I will post here the process for building and setting up a simple and inexpensive obstacle stop system. The base concept is to put a "sensing " box between the RC receiver and the flight control board of the flying machine, so no mods on the arducopter firmware are required. The sensing box will act as an override on the pilot controls whenever an obstacle comes within the rangefinders predetermined “distance_threshold” (see the meaning of this parameter in the attached GitHub firmware), preventing the multicopter from moving any further toward the obstacle.
The rangefinders are 4, two on the longitudinal axis( so acting on pitch) and two on the trasversal axis (acting on roll).
Since the sensors range is poor, the flying speed which guarantees a safe behavior of the system is low, so it works best in those cases where a precise hover or low translational speeds are involved (for example close inspections outdoor/indoor in those cases where a “safe” distance must be kept from the target).
The system has been tested and works positively for the following flight modes:
Loiter ( should work flawlessly for PosHold too, but I do not believe this flight mode is a real need if you have tuned your Loiter parameters to perfectly suit your flying needs);
DO NOT use it if your simple/supersimple boxes are checked for the related flight mode.
Here is what you need to build it:
- teensy 3.2;
- 4 rangefinders ( I have used MB1240);
- a ppm encoder;
- Teensyduino compiling tool;
- a flying multicopter, already tuned at its best;
Connect the sensors analog output to the specified teensy pins (see firmware) and double check it, if anybody wants to use the PW output from the sensor just change the code accordingly.
Starting from the receiver connect the aileron, elevator and mode_in (for example i used channel 6 on my radio–this is needed to activate/deactivate the system) channel number to the pin on teensy specified in the firmware, then connect the output from the teensy to the respective channel input of the PPM encoder. The remaining channels from the receiver have to be connected directly to the PPM Encoder. I know it will be a little mess of wires…but I’m working to use SBUS thorugh the whole thing, just need time to study properly. Remember that teensy is powered by 5 volts and all grounds have to be common for receiver, sensors and ppm encoder.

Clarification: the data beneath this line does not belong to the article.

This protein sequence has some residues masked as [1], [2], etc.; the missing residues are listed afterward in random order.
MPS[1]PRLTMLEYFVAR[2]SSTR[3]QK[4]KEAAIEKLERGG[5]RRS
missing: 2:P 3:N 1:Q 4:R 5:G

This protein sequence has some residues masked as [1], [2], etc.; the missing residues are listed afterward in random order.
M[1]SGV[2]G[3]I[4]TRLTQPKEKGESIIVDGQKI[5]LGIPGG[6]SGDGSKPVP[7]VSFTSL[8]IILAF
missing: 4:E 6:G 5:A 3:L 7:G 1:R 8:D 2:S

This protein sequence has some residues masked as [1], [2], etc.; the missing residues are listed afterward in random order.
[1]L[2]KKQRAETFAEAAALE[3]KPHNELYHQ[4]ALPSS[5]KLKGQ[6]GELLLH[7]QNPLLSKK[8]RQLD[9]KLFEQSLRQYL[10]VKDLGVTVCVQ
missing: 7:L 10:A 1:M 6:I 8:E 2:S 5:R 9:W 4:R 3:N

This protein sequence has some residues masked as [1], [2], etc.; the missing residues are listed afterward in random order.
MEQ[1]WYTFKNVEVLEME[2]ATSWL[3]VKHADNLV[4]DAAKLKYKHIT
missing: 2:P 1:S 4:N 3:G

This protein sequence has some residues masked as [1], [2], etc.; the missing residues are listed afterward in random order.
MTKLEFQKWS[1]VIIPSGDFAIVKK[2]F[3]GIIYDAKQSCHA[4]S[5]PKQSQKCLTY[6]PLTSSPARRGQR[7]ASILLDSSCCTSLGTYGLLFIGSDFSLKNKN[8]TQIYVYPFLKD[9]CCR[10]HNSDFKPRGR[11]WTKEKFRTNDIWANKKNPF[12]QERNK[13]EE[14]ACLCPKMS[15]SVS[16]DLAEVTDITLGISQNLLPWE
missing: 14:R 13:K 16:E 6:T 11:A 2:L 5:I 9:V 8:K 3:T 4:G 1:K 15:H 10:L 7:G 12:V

Download and compile/upload the following firmware to your teensy: https://github.com/Ferruccio1984/Obstacle_Stop_v1/blob/master/Obstacle_Stop_v1.cpp
If you haven’t installed the PID libraries for Arduino just go on the Arduino webpage and follow instructions on how to get it. Once you have installed the library you need to change the maximum output (default is 255, so you have to increase it in the PID_v1.cpp ).
I have put inside the code a “smoothing” process for the readings coming from the sensors, and it’s basically the same found in “smoothing” of Arduino webpage, so credits go to David A. Mellis.
Once you have compiled and assembled the whole thing, connect the FC to MissionPlanner and check if it is working properly by following these steps:
2)put an obstacle on the left side of your copter:
- in MP you should see the roll axis moving as per the following picture:
4)put an obstacle on the front side of your copter:
- in MP you should see the pitch axis moving as per the following picture:
NOTE: I haven’t included any predetermined PID or Distance values in my firmware, since they are related to the specific machine/autopilot PID setup, so you can determine yours by iterative trials.
Here is a little video showing how it works in practicehttps://www.youtube.com/watch?v=QRxb-W8P4YY
Please feel free to ask or comment/suggest improvements.